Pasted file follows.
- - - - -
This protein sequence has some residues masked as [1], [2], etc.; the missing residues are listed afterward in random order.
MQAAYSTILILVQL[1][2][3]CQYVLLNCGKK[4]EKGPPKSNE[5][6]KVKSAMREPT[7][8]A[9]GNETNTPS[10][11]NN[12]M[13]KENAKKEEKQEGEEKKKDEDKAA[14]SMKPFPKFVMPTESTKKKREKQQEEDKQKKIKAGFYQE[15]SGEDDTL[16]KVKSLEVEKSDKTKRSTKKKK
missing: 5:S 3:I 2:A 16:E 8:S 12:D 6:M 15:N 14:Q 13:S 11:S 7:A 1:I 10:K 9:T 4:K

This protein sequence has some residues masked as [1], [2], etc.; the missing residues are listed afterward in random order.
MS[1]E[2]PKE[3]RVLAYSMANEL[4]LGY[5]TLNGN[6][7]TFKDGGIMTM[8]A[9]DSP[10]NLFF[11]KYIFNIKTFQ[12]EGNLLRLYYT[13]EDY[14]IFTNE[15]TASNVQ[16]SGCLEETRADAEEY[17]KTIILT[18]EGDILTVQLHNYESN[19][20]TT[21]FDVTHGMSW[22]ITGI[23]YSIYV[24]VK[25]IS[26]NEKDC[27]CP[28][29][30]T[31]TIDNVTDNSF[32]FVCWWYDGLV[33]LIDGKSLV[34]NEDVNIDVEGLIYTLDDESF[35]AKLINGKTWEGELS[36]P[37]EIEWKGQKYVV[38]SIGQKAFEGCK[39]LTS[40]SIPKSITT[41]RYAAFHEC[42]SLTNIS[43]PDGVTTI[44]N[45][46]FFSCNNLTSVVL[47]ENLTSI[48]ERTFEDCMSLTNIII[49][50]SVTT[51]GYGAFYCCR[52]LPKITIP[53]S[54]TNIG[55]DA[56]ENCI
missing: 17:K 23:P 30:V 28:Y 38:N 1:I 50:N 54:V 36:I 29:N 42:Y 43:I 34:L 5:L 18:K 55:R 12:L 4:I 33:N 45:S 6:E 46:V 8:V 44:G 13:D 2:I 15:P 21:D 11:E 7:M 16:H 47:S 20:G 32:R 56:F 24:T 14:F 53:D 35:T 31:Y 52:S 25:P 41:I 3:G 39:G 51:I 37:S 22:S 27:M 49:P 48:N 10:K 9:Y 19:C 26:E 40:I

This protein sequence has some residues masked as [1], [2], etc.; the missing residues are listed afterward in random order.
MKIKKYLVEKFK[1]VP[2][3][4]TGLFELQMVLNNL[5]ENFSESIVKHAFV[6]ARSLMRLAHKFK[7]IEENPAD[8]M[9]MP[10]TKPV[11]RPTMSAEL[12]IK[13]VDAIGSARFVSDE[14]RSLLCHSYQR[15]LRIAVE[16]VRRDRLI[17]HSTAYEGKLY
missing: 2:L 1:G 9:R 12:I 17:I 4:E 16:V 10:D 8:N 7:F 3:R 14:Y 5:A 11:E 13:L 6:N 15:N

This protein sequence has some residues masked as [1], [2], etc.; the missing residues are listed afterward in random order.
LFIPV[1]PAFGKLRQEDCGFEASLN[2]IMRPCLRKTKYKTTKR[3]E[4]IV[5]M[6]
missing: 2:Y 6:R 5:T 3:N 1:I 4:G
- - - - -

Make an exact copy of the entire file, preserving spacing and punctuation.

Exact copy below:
This protein sequence has some residues masked as [1], [2], etc.; the missing residues are listed afterward in random order.
MQAAYSTILILVQL[1][2][3]CQYVLLNCGKK[4]EKGPPKSNE[5][6]KVKSAMREPT[7][8]A[9]GNETNTPS[10][11]NN[12]M[13]KENAKKEEKQEGEEKKKDEDKAA[14]SMKPFPKFVMPTESTKKKREKQQEEDKQKKIKAGFYQE[15]SGEDDTL[16]KVKSLEVEKSDKTKRSTKKKK
missing: 5:S 3:I 2:A 16:E 8:S 12:D 6:M 15:N 14:Q 13:S 11:S 7:A 1:I 10:K 9:T 4:K

This protein sequence has some residues masked as [1], [2], etc.; the missing residues are listed afterward in random order.
MS[1]E[2]PKE[3]RVLAYSMANEL[4]LGY[5]TLNGN[6][7]TFKDGGIMTM[8]A[9]DSP[10]NLFF[11]KYIFNIKTFQ[12]EGNLLRLYYT[13]EDY[14]IFTNE[15]TASNVQ[16]SGCLEETRADAEEY[17]KTIILT[18]EGDILTVQLHNYESN[19][20]TT[21]FDVTHGMSW[22]ITGI[23]YSIYV[24]VK[25]IS[26]NEKDC[27]CP[28][29][30]T[31]TIDNVTDNSF[32]FVCWWYDGLV[33]LIDGKSLV[34]NEDVNIDVEGLIYTLDDESF[35]AKLINGKTWEGELS[36]P[37]EIEWKGQKYVV[38]SIGQKAFEGCK[39]LTS[40]SIPKSITT[41]RYAAFHEC[42]SLTNIS[43]PDGVTTI[44]N[45][46]FFSCNNLTSVVL[47]ENLTSI[48]ERTFEDCMSLTNIII[49][50]SVTT[51]GYGAFYCCR[52]LPKITIP[53]S[54]TNIG[55]DA[56]ENCI
missing: 17:K 23:P 30:V 28:Y 38:N 1:I 50:N 54:V 36:I 29:N 42:Y 43:I 34:L 5:L 18:K 55:R 12:L 4:I 33:N 45:S 6:E 46:V 8:V 44:G 13:D 2:I 15:P 21:D 11:E 7:M 16:H 47:S 20:G 32:R 56:F 24:T 14:F 53:D 35:T 31:Y 52:S 25:P 41:I 3:G 39:G 51:I 37:S 22:S 27:M 49:P 48:N 10:K 9:Y 19:C 26:E 40:I

This protein sequence has some residues masked as [1], [2], etc.; the missing residues are listed afterward in random order.
MKIKKYLVEKFK[1]VP[2][3][4]TGLFELQMVLNNL[5]ENFSESIVKHAFV[6]ARSLMRLAHKFK[7]IEENPAD[8]M[9]MP[10]TKPV[11]RPTMSAEL[12]IK[13]VDAIGSARFVSDE[14]RSLLCHSYQR[15]LRIAVE[16]VRRDRLI[17]HSTAYEGKLY
missing: 2:L 1:G 9:R 12:I 17:I 4:E 16:V 10:D 8:N 7:F 3:R 14:Y 5:A 11:E 13:L 6:N 15:N

This protein sequence has some residues masked as [1], [2], etc.; the missing residues are listed afterward in random order.
LFIPV[1]PAFGKLRQEDCGFEASLN[2]IMRPCLRKTKYKTTKR[3]E[4]IV[5]M[6]
missing: 2:Y 6:R 5:T 3:N 1:I 4:G